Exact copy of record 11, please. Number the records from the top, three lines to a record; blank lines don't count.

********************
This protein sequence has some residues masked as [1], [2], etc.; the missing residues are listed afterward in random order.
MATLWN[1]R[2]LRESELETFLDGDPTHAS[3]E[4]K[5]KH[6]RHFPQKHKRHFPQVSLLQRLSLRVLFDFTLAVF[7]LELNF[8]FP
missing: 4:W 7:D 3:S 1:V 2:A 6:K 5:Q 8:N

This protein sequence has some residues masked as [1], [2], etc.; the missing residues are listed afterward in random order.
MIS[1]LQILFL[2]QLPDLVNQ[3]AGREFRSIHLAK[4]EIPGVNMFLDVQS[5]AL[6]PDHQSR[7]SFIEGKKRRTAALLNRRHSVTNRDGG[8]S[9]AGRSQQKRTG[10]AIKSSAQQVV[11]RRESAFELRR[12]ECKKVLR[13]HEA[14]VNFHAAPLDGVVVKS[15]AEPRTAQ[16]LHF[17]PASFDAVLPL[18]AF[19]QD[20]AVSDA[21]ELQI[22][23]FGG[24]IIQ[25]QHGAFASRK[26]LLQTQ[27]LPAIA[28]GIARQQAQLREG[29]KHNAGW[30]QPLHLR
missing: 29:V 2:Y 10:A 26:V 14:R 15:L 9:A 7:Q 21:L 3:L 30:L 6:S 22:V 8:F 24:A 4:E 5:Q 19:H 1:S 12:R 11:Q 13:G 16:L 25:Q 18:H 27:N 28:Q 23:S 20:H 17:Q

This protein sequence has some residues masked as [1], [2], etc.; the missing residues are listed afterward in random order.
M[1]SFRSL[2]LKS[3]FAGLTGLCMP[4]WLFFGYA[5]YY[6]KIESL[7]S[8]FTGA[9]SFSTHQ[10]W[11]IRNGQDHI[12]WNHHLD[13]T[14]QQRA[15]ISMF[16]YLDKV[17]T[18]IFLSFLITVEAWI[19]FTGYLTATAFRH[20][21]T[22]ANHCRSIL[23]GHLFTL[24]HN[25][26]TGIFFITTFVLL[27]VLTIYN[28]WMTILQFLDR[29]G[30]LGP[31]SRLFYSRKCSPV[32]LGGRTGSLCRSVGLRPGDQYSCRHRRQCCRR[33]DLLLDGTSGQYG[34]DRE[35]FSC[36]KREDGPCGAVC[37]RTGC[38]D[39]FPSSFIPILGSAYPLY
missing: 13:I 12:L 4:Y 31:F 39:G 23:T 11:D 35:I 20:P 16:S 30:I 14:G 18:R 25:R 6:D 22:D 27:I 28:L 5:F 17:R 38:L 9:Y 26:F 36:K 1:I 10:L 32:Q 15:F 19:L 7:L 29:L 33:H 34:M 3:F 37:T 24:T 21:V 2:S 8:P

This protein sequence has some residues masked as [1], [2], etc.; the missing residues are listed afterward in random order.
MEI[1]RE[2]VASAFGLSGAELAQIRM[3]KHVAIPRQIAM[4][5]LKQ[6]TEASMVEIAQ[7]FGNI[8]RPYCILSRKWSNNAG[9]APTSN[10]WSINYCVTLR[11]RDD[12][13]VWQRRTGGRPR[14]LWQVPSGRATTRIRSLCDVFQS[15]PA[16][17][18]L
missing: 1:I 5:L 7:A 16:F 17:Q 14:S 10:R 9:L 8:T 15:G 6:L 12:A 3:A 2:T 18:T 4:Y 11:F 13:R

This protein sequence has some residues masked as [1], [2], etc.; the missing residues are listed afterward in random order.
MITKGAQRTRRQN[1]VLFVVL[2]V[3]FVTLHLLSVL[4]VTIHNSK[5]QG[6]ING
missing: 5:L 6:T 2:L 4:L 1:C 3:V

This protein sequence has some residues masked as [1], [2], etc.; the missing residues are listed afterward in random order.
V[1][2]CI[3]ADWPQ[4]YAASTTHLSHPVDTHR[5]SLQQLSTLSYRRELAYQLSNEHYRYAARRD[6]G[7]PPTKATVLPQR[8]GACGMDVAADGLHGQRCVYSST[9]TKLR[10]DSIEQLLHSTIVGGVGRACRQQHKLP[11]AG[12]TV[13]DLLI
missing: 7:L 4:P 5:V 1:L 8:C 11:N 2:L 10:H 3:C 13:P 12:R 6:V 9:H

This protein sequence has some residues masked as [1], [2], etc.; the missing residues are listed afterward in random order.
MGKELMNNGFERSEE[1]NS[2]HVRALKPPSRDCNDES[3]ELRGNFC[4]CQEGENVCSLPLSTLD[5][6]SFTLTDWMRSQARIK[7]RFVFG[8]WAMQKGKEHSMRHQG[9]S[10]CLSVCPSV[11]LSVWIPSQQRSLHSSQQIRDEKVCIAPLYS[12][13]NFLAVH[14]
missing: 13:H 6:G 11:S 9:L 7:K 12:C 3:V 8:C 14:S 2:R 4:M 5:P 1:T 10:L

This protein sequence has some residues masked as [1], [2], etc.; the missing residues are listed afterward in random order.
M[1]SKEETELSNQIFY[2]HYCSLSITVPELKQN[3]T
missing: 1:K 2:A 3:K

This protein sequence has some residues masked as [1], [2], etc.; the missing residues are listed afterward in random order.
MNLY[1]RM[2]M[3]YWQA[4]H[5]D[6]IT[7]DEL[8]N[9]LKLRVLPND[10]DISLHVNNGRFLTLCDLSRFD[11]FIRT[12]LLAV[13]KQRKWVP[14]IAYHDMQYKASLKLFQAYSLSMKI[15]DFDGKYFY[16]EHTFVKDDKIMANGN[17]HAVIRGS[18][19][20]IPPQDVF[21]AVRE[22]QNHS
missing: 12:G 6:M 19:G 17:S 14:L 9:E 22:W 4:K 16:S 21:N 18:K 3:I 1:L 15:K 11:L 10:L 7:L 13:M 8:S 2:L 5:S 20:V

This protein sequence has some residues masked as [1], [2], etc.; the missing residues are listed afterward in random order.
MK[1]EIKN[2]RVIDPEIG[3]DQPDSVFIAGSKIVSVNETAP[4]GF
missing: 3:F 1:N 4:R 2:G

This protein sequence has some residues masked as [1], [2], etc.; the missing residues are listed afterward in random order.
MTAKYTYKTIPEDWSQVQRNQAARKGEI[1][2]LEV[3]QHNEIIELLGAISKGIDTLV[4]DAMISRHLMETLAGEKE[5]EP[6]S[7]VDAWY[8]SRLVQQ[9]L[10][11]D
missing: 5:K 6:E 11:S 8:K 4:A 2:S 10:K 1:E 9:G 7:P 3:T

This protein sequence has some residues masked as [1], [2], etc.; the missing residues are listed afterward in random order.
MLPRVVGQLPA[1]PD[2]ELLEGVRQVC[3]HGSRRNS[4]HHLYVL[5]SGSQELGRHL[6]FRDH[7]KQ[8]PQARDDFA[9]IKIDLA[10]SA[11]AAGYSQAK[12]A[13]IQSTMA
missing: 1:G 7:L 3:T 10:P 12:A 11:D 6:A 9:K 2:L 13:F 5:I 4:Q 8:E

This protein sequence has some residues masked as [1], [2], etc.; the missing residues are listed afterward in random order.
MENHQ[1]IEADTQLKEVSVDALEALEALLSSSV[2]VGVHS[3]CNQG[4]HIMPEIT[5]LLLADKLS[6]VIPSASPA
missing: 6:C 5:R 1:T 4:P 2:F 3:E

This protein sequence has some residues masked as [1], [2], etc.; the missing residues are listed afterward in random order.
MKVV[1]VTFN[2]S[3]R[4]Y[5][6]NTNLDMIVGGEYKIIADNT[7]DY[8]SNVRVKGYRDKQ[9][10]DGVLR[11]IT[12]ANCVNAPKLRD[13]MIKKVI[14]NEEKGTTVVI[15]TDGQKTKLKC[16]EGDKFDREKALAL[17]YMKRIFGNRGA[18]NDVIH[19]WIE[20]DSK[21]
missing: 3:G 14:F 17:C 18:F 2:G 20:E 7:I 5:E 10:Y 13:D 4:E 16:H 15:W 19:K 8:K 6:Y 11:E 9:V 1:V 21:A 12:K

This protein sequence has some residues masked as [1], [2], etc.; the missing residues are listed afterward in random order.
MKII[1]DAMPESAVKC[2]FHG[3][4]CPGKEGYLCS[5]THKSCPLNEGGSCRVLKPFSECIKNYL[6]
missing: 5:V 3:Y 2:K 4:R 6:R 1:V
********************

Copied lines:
This protein sequence has some residues masked as [1], [2], etc.; the missing residues are listed afterward in random order.
MTAKYTYKTIPEDWSQVQRNQAARKGEI[1][2]LEV[3]QHNEIIELLGAISKGIDTLV[4]DAMISRHLMETLAGEKE[5]EP[6]S[7]VDAWY[8]SRLVQQ[9]L[10][11]D
missing: 5:K 6:E 11:S 8:K 4:A 2:S 10:K 1:E 9:G 7:P 3:T